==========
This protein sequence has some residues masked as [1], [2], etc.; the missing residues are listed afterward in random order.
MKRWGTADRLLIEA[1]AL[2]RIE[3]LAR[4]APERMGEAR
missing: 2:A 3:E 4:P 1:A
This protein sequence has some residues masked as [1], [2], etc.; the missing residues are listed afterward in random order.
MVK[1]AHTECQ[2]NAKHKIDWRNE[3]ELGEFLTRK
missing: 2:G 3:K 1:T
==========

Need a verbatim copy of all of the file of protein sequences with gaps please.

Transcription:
This protein sequence has some residues masked as [1], [2], etc.; the missing residues are listed afterward in random order.
MKRWGTADRLLIEA[1]AL[2]RIE[3]LAR[4]APERMGEAR
missing: 2:A 3:E 4:P 1:A
This protein sequence has some residues masked as [1], [2], etc.; the missing residues are listed afterward in random order.
MVK[1]AHTECQ[2]NAKHKIDWRNE[3]ELGEFLTRK
missing: 2:G 3:K 1:T